As part of the Queer-Straight Alliance’s (QSA) Week of Pride events in March, the Royal Majesty Drag Show took Hannaford Hall by storm on April 1. The Abromson Center was full of queer people and their allies, with colorful, pride-filled outfits and decorations in full view. Community resources for LGBTQ+ programming, such as the U=U campaign, which advocates for the awareness of HIV status and ending stigmatization; the Equality Community Center that opened in Portland this fall, among others were present at the event.
The Royal Majesty Drag Show is a major QSA event in which anything and everything drag is expressed, enjoyed, and advocated for. The event has been hosted by Portland-area drag performers in the past, and mainly acts as a light-hearted competition for USM students to showcase their art and express themselves in a fun, freeing way. This year, the show was co-hosted by Arabella LaDessé and Kori King, two drag performers from Boston. LaDessé is the only one of the two to perform regularly in the Portland area. The competition was judged by John O’Connor, Director of Orientation & First-Year Experience; Megan MacGregor, the Instruction & Outreach Librarian; Adinah Barnett, the digital imaging specialist at the Osher Map Library; Professor of Business Richard Bilodeau; and Letta Dicken, a board member of the QSA, and the winner of last year’s show.
The competition was split into three categories: a runway walk across the stage that introduced each of the five competitors, a solo performance to a song of their choice, and an interview question. The lineup of competitors included Carmelita Baraz, BDE, Nympho Mania, Domitheytrix, and The Raw Beef. Guests performances were made by Drag Extravaganza regulars Shlomo and Cherry Whine. Each of the competitors were announced by LaDessé and King, who emerged from backstage and strutted in their individual unique styles, showcasing their ensembles.
Carmelita Baraz wore a patterned red, black and silver dress, with her hair streaming down her shoulders. The outfit helped enhance the sensual performance that Baraz gave, as she ventured out into the audience to engage with some of the 200 spectators. BDE, in their edgy, big-drag-energy wore a mesh, black long-sleeve top and skirt combination that was adorned with bright crystals. For their performance, BDE unleashed their inner rockstar, filling Hannaford Hall with their impassioned rocker vocals. Nympho Mania, who sported a red dress under a dark denim jacket that was scribbled with rebellious phrases and drawings, used the entire stage to their advantage, crawling, head-banging, and even jumping off the stage to time with the song. Domitheytrix took to the stage in a bright orange jumpsuit that contrasted with their long, silver hair. The performer took to the back of the stage, using their bold makeup to lure audiences from all parts of the stage. The Raw Beef initially walked out in a more masculine ensemble, wearing a beanie hat, and their black long-sleeve deconstructed so the sleeves were separate from the torso. During their 2000’s-inspired performance, The Raw Beef tore away their ensemble to reveal a sparkly bodysuit, and uncovered their black-streaked blonde hair to mesh the masculine and feminine energies their drag persona embodies.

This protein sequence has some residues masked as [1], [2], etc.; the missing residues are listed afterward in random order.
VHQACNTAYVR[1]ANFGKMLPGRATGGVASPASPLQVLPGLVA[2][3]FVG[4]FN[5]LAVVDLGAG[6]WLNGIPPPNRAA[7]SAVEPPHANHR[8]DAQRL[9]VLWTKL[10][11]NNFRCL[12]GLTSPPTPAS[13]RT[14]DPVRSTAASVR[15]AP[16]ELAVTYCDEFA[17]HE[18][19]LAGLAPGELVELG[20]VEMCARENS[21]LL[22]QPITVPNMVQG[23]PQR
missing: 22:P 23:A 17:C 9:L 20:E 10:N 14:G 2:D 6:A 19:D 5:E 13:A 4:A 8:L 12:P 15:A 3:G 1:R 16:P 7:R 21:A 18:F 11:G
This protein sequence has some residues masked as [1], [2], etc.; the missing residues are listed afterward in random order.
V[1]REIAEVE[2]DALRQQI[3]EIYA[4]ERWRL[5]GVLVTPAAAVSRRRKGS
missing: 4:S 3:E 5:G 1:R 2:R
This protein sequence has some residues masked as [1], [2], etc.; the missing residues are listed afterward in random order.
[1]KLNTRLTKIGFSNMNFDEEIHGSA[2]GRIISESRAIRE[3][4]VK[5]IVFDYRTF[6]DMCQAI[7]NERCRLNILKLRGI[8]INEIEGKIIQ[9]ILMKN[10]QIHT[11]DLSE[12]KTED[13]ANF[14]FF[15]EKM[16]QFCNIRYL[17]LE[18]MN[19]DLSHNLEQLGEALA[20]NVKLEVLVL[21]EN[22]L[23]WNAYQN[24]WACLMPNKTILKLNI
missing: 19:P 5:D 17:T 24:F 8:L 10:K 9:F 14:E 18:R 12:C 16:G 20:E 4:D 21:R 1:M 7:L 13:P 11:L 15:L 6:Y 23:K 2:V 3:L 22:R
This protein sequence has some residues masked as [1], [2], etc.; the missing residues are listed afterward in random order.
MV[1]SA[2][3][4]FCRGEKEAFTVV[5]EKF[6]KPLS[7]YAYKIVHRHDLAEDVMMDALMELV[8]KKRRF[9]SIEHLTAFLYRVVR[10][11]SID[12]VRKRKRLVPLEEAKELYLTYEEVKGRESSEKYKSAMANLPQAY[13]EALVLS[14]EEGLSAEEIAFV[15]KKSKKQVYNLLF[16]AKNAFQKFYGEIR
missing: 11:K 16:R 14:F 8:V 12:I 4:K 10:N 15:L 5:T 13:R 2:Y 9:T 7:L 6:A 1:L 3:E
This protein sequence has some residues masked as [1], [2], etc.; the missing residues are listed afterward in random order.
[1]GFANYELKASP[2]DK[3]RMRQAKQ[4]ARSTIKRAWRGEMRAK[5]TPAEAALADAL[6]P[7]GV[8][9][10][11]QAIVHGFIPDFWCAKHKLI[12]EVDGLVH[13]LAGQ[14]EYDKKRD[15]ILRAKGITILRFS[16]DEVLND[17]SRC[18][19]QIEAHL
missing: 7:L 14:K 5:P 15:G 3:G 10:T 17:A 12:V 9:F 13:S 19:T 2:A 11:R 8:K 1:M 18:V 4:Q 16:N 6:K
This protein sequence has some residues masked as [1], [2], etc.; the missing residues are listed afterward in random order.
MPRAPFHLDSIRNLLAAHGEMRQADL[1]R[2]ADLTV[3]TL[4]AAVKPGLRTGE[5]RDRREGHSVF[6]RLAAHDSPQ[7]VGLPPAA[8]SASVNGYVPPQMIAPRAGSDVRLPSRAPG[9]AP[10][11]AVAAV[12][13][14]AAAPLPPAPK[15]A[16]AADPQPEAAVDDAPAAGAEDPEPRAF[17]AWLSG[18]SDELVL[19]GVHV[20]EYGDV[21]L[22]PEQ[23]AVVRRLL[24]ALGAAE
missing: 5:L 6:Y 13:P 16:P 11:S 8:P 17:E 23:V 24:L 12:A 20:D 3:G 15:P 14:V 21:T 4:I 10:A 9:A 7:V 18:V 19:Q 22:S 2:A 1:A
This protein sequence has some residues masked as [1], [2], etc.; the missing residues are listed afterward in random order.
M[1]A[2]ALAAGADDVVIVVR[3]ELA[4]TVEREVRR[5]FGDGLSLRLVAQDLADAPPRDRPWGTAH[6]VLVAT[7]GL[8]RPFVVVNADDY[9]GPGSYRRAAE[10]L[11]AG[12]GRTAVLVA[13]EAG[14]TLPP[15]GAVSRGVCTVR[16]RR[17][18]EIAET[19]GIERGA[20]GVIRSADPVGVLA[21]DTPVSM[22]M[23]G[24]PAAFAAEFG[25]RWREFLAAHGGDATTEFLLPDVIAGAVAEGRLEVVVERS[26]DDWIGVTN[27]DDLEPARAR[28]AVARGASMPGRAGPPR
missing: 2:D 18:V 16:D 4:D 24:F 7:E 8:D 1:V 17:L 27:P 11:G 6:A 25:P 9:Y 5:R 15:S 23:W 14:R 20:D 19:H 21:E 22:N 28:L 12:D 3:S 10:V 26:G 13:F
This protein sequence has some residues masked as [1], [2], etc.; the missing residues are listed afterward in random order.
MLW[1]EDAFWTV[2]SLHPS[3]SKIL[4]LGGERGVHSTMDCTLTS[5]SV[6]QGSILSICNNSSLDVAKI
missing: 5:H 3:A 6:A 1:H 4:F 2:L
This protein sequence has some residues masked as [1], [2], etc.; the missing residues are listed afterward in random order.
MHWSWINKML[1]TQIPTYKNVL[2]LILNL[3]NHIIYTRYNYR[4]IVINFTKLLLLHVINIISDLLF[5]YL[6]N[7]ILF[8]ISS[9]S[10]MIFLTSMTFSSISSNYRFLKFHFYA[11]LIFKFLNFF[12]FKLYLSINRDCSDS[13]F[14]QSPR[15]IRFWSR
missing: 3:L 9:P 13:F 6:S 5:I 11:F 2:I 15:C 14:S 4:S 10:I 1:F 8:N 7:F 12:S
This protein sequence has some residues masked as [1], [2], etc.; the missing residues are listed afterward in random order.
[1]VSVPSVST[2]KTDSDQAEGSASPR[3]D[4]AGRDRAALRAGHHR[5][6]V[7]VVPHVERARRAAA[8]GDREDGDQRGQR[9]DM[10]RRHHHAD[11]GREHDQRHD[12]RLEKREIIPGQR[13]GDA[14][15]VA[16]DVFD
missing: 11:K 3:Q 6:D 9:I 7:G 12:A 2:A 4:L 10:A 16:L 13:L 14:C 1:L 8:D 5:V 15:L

In between numbers, LaDessé and King showcased their talents with various performances and costume changes throughout the show. They were accompanied by guest performers Shlomo and Cherry Whine, as well as Letta Dicken, whose use of a pink money gun during her Material Girl by Madonna performance had the audience cheering.
For the third act of the show, each competitor was asked what the art of drag means to them and why it is important in today’s culture. The answers from the competitors seemed to reverberate in a single message: Drag is an art form that propagates self-discovery and expression that is for anyone and everyone regardless of gender identity or sexual orientation. As USM students, the performers collectively shared their experiences of navigating diverse gender identities and sexual orientations, and using the art of drag to explore themselves and have fun while doing so. In today’s political climate, where legislative forces nationwide are criminalizing drag performances and marginalizing transgender populations, shows like the Drag Extravaganzas and the Royal Majesty Drag Show have never been more important for queer visibility and solidarity.
As the judges deliberated outside Hannaford Hall, LaDessé and King improvised an audience-oriented lip sync competition, in which four willing audience members were chosen at random to come onstage, and participate in two rounds of lip sync performances. Even though this segment of the Royal Majesty was completely improvised, it successfully engaged the audience as some of their own pranced around on stage. Round one of the lip sync battle saw all four audience members dancing to Love on Top by Beyoncé. The top two performers moved onto the next round. Danny Walters, ‘25, reigned victorious as the winner of the final round of the lip sync battle as he sat on the edge of the stage and reapplied his lip gloss mid-lip sync.
The Raw Beef won The Royal Majesty Drag Show to thunderous applause and chanting of “Beef!” from the audience. Nympho Mania placed second, and Domitheytrix third.